HOWEVER! Last week I spent 4 days in Maine, also without my laptop, but catching up with an old friend I haven't seen in too long, and I didn't even flinch to be without Facebook, my favorite blogs and e-mail...and yes, She Writes. I truly didn't think I had it in me, and it would be more work than it was, but I was pleasantly surprised at my rare, rare propensity for relaxation. I didn't even bring a notebook -- my friend would have paper if inspiration came, I figured -- but I did absorb everything with an intent to probably use it all one day...the trailer park, the blind dog who walks in circles, the two old "ay-uh" ladies in the second-hand shop, the misty mountains overlooking Bar Harbor. My four days flew by too fast, but this week has been an eternity.

    So I can relax away from home, but not here. At least not without a little work.

    By the way, in Maine I bought and read "Us Weekly."

  • Maddie Dawson

    I sympathize! When you truly do love your work, sometimes true vacationing is getting to do it in a different location! For years I found our days at the Cape the time when my novel spoke to me most loudly and clearly. "Go away," I'd tell it, but it was determined. I hope you do get a good rest...and that your parents are just smitten with those sweet twins, and that you get to do whatever it is that you most want to do!

  • Loraine Despres

    I'm going to be totally self-serving, but if you pick up THE SCANDALOUS SUMMER OF SISSY LEBLANC bet you won't be able to put it down. Great airplane and vacation read. I've just finished THE IMPERFECTIONISTS, a novel by Tom Rachman--linked stories--which I loved. Have a great time in Chicago. The Art Institute is amazing.

  • THANK YOU, everyone - truly wise suggestions, each and every one. And I'm off to the airport now....whohoo!

  • Sean McAfee

    I returned from the Outer Banks last week, and leaving my computer at home was a great idea. Yes, I took a notebook, and jotted down a few notes for current chapters when they came up. But the army made sure I could type 90 wpm, and ever since then I eschew ink--on-paper for pixels-on-screen. So actually writing was difficult enough that I managed to spend more time with family.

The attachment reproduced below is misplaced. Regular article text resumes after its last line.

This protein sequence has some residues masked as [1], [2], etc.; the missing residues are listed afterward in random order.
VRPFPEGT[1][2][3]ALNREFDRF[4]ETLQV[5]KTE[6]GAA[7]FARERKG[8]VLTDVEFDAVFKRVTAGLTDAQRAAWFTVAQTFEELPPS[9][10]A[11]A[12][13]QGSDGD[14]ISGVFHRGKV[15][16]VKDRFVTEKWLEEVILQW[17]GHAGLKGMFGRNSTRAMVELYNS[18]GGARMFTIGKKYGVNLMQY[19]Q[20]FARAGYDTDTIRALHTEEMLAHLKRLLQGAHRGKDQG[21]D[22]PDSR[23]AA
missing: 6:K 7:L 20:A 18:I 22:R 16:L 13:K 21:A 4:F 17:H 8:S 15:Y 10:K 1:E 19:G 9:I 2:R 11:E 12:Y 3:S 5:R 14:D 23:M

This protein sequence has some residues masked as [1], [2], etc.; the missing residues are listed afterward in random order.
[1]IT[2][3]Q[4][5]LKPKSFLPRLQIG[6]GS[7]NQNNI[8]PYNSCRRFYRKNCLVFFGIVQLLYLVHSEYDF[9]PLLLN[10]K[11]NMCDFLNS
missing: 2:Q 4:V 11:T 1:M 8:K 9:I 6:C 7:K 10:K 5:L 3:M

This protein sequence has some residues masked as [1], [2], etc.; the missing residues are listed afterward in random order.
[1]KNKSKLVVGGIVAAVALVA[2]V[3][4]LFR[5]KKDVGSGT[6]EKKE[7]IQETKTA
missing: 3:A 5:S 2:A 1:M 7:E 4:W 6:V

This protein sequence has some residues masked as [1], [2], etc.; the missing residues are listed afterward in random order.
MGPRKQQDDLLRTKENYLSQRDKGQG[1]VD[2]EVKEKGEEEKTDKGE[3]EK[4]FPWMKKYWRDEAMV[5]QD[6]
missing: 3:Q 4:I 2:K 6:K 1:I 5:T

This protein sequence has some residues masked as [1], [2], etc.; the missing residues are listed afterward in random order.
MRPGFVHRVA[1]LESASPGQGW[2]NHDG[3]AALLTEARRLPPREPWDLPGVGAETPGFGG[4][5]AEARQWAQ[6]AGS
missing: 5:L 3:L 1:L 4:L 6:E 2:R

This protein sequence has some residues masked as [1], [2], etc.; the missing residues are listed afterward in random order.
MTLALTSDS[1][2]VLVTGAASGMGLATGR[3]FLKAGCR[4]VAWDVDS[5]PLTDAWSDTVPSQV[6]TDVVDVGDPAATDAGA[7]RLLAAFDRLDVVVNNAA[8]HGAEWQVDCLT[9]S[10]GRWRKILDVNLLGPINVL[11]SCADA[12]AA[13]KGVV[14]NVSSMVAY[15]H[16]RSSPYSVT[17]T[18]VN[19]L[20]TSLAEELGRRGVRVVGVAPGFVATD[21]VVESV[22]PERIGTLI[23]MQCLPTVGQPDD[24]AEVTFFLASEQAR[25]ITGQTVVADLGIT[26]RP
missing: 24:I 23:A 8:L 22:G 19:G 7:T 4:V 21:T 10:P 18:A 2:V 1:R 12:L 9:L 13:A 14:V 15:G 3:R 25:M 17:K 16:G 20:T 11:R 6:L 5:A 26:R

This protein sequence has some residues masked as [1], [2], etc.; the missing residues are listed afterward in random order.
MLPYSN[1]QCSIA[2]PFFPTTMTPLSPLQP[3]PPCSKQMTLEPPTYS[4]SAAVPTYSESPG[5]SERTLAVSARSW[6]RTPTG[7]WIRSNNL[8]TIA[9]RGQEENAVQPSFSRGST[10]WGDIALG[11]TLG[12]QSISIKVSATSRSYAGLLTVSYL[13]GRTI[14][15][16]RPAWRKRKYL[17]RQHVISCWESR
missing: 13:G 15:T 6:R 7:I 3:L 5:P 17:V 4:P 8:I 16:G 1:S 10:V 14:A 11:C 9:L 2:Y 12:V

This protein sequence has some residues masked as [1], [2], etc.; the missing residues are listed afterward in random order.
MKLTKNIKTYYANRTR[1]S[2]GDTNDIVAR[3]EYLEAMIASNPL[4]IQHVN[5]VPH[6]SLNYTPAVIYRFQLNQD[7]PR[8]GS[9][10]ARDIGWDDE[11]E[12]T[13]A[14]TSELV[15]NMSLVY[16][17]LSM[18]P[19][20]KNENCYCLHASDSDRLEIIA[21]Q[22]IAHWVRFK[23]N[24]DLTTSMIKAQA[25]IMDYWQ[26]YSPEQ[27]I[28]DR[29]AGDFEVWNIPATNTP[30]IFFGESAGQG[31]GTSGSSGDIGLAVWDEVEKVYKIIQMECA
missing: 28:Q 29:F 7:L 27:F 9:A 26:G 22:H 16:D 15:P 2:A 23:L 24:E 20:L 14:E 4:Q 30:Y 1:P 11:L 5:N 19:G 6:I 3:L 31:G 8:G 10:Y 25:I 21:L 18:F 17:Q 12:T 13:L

I also use my phone to send text message memos to my email when ideas occur, then check them later. I find it helps to keep me from following up on them and "disappearing from view", at least until I get back to my desk. Occasionally I forget what I wanted to do with them, and that drives me crazy. But that's a price I am willing to pay to avoid being who I used to be - a man who friends said worked on his writing every waking hour.

  • Fun is the word!

    The Wednesday Sisters sounds like a good read. The Shell Seekers has been around for a while but it is a great story. If you don't have long lengths of time, The Little Prince is a gem for a first-read or 2nd.

    As for the notebook, sure, take one with you but don't forget to pack your markers for sketches and doodles!!!!!!!
    After my children were born, color seemed to be awakened in my work. You never know where creativity will lead you!
    Have a relaxing, color-filled vacation!


  • Doreen McGettigan

    I had a really hard time with the no computer thing I promised my family. I took with me a spiral notebook and some fun pens..just in case an idea should pop up..mostly the kids drew pictures in my notebook and now when I feel stressed I just close my eyes and remember that water, the waves and the fun family time I had. Yes relax have some fun!

  • Ah....FUN. Yes, FUN! Numero uno: FUN FUN FUN FUN FUN!

  • Julie Jeffs

    You forgot one of the most important rules ... have fun!!!! And I think Meg Waite Clayton's the Wednesday Sisters is a wonderful vacation read!